Click here to [close]

Tuesday, February 25, 2020

Infrequency Editions

By Nick Ostrum

Founded in 2001, Infrequency Editions is dedicated to cinematic electro-acoustic soundworlds. It documents the work of its founders – Jamie Drouin and Lance Austin Olsen – and collaborations with like-minded innovators ranging from Johnny Chang to Matthieu Ruhlmann (of Caduc) to Tim Clément. This relatively narrow focus means the label releases just a handful of meticulously constructed digital releases each year. Here is a review of just three from the end of 2019.

Lance Austin Olsen - Look At The Mouth That Is Looking At You (Infrequency Editions, 2019) ****

This is somewhat of a departure for Olsen. Rather than primarily compiling found sounds and electronics, on this release Olsen is joined by Debora Alanna on piano and organ and Erin Cunes and John Luna on vocals, while Olsen plays voice, guitar, and amplified objects. An expansion of the 2017 release Craig’s Stroke and based off of many of the same images and writings that comprised his 2012 book of the same name, Look At The Mouth That Is Looking At You is Olsen’s attempt to enter the stroke inflicted mind of a friend through revisiting his (Olsen’s) old notebooks of sketches, lists, and partially formed ideas and editing them as into score. The intentionality, in other words, came at the end of the compositional process, rather than the beginning. This compiling of unrelated (both to each other and to the event being recounted) scraps of memory and jots of creativity already sets Look At The Mouth on a unique course.

Twenty-five of these notebook pages were set in an order determined by Olsen and used as the score. The first piece, “The Event,” begins with a creaky field recording and soon fades into a nostalgic, almost sweet piano melody laid atop menacing undertones. Then the organ kicks in, and the wisps of electronic wind, the buzz saw-whispered vocals almost inscrutable, and the layers of captured and recontextualized sounds.

The phrase “mind, deck, sim, raw” repeats at different cadences and configurations throughout the first track. Buzzing and muffled funereal chanting interweaves with the sibilant, sparingly dark ambience. Staticky vocals offer muted narration, presumably a window into the mind of Craig. The second track, “The Descent,” flows seamlessly from the first and deploys similar motifs. Its crux, however, comes halfway through, when a lone voice shouts “Hello” and explores the contours of the cavernous environment through the solitary call and response of echoes. The stroke has set and a monologue, seemingly from an outsider (a doctor, a friend) takes over, ending with a striking phrase, “Just watch the mouth.” The track then retreats to the injured mind. The third piece, “Lost,” departs from the struggle conveyed in “The Descent.” After a brief jaunt into muffled circus music, this piece shifts into moods of resignation and peacefulness until it ends in literal huffs of exhaustion.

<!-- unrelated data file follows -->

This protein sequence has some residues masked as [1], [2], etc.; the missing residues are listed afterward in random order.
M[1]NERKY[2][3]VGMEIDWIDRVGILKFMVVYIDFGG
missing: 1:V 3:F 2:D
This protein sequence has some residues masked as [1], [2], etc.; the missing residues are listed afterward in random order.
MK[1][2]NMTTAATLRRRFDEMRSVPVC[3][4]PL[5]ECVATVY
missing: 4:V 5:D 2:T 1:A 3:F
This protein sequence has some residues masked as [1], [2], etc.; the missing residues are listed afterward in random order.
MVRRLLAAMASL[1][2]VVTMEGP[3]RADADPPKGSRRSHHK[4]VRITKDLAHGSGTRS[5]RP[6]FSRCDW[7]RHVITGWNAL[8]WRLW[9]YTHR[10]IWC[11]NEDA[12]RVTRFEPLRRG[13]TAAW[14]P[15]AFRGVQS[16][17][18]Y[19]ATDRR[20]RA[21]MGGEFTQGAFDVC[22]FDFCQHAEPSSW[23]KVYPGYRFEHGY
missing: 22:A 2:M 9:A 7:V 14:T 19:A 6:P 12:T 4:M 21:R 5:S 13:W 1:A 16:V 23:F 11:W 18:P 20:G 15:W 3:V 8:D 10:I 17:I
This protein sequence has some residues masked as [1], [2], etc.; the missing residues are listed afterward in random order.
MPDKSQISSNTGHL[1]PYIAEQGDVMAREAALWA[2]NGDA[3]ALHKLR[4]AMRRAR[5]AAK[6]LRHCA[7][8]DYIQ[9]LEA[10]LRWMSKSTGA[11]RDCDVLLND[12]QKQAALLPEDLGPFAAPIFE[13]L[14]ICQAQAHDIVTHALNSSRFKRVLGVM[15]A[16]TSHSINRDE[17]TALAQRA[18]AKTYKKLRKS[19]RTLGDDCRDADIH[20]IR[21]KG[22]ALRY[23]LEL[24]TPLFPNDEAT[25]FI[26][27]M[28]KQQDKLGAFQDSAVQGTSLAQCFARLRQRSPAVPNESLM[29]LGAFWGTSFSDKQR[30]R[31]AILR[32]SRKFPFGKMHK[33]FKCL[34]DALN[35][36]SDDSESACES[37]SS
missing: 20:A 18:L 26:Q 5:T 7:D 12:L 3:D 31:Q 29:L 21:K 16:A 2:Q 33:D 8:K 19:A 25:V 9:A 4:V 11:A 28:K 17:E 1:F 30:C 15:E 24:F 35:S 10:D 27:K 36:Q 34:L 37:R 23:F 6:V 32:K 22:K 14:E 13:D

What one gets over the course of this three-part work is a non-linear narrative, if not showing multiple perspectives, then at least articulated through multiple mouths. When approaching this recording, however, it is important to keep in mind that all of the scores, music, words, and sounds are necessarily external to the victim. This is Olsen’s interpretation of his own experience with Craig and his imagination of Craig’s state of mind. This is not Craig’s own reporting. This portrayal is therefore all the more accessible to the listener, who likewise sits on this side of consciousness. And this immediacy and universality of access is what makes this suite so moving. They are immediate because they play into our own tendencies to project and empathize, even as we necessarily stand abstracted from the first-hand experience of the event. The keys (especially the organ) and chants convey lamentation and at times a hallowed elevation, whereas the crackling, staticky voices feign to bring us into the head of the victim (or maybe the stroke itself), but really take us more deeply into Olsen’s quest to make sense of this tragedy. And what is more human than that: taking something terrible and trying to make sense of it, in the process converting it into a work of disquieting and perplexing beauty?

Look At The Mouth That Is Looking At You is available in digital format and comes with a 14 page booklet including an interview and photos of the recording process as well as several sheets from the score.

Tim Clément and Lance Austin Olsen – Dark Night on the Black Dog Highway (Infrequency Editions, 2019) ****

The warrior rode upon the steed of light
into the ruins of his mind,
seeking solace from the world.
There the broken timbres of his life lay bare,
as ghostly mortals danced their shadow song.
– Jō Mon Kō Jun (Olsen)